Fast Food Nation by Eric Schlosser
a call to action, that was super-readable as well as being super-informative.
Sixpence House by Paul Collins
impossible to pigeon-hole, this memoir of an American bibliophile who moves to Wales artfully jumps from topic to topic, but the writing always remains witty.
The Polysyllabic Spree by Nick Hornby
a collection of essays about books, book hording, and reading that is laugh-out-loud funny.
French Lessons by Alice Kaplan
an interesting memoir that spans decades, I appreciated the glimpse Kaplan offered into a life so different from my own.

Books I Didn’t Expect to Love, but Did
All of these books I hesitated to pick up, but once I did I had to eat some crow!
The Tenant of Wildfell Hall by Anne Bronte
I think Anne’s my favourite of the sisters! This story of a wife stuck in an abusive household was touching and fast-paced.
Embers by Sandor Marai
a lyrical meditation on friendship, love, and hatred, coached in beautiful language, I was shocked at how drawn into the story I was.
Palace Walk by Naguib Mahfouz
Mahfouz breathes life into a family of Nasser’s Egypt, and really made me understand a worldview completely different from my own.
How Novels Work by John Mullan
Mullan never sounds didactic as he analyses the various aspects of fiction; I found myself reading books differently after this.
The Eyre Affair by Jasper Fforde
a reread, that I didn’t really enjoy the first time; the second time around, I thought it was clever and addictive!
Stiff by Mary Roach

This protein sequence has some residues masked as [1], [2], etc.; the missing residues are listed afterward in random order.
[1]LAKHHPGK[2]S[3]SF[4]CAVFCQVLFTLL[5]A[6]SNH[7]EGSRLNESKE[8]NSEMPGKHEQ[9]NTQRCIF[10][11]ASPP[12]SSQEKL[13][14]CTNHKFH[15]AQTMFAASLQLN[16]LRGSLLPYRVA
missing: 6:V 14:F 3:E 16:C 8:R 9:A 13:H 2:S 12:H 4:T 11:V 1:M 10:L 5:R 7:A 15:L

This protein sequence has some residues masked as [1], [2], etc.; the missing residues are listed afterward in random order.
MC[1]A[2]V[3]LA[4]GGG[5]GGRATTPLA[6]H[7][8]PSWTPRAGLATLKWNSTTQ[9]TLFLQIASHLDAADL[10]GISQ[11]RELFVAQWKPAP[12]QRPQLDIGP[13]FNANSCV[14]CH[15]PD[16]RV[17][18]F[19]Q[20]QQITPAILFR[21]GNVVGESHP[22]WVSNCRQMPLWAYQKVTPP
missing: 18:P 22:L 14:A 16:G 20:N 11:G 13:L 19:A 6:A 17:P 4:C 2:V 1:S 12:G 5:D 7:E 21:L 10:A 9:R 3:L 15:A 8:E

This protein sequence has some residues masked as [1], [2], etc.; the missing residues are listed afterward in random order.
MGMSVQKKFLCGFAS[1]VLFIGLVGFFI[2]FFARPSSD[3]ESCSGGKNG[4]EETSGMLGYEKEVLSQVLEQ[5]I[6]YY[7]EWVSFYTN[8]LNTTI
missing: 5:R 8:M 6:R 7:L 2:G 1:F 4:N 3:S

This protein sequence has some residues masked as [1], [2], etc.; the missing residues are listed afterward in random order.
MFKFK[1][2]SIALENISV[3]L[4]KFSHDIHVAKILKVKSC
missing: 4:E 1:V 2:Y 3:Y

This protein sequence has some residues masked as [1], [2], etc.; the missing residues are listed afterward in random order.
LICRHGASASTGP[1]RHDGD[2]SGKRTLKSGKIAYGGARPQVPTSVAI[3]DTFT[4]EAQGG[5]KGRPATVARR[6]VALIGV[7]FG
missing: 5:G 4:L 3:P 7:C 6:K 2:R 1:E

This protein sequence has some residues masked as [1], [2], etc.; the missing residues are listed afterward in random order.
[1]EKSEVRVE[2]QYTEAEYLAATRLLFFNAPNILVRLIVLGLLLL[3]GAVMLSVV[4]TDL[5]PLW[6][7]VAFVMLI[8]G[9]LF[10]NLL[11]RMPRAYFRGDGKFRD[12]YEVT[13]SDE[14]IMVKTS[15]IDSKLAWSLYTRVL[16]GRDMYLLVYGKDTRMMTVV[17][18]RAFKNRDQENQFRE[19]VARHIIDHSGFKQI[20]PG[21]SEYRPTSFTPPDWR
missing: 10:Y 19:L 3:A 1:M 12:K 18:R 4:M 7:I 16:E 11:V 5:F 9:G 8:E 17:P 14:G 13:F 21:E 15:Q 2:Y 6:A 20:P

I really didn’t like Spook, by the same author, so I didn’t expect to like this one either. However, Roach’s quirkiness is toned down in this one, allowing the fascinating subject matter to shine through.
Sketches From a Life by George Kennan
I expected this to feel lecture-y, but instead it showed sixty years of a man coming to terms with his environment and himself; his descriptions are beautiful.

Lady Audley’s Secret by Mary Elizabeth Bradley
essentially chick lit from the nineteenth century, this managed to worm its way into my heart.
Cat’s Cradle by Kurt Vonnegut
I have a phobia of contemporary American fiction, although I’m not sure why, but I read this in commemoration of Vonngut and was impressed with its cleverness
The Secret Life of Bees by Sue Monk Kidd
ver expect to like bestsellers, but I loved all of the philosophies and themes running through the book.

Books I Read Straight Through
These are the books that made me go to bed late, because I couldn’t bear to stop reading them. You know the kind-that even though you’re super-tired the next morning, you’re also super-satisfied.
Heart-Shaped Box by Joe Hill
an awesome ghost story that manages to turn most of the characters on their heads, but in so subtle a way the reader barely notices it happening; also, a compelling plot
The Witching Hour by Anne Rice
Rice has awesome plots, and in this first book of the Mayfair Witches series, she gives more than a passing nod to Wilkie Collins in the construction: between old letters, journals, and general point of view changes, she uses almost as many voices! But in the end, I really, really had to find out if the latest Mayfair Witch could escape the creepy ghost that’s haunted her family for generations.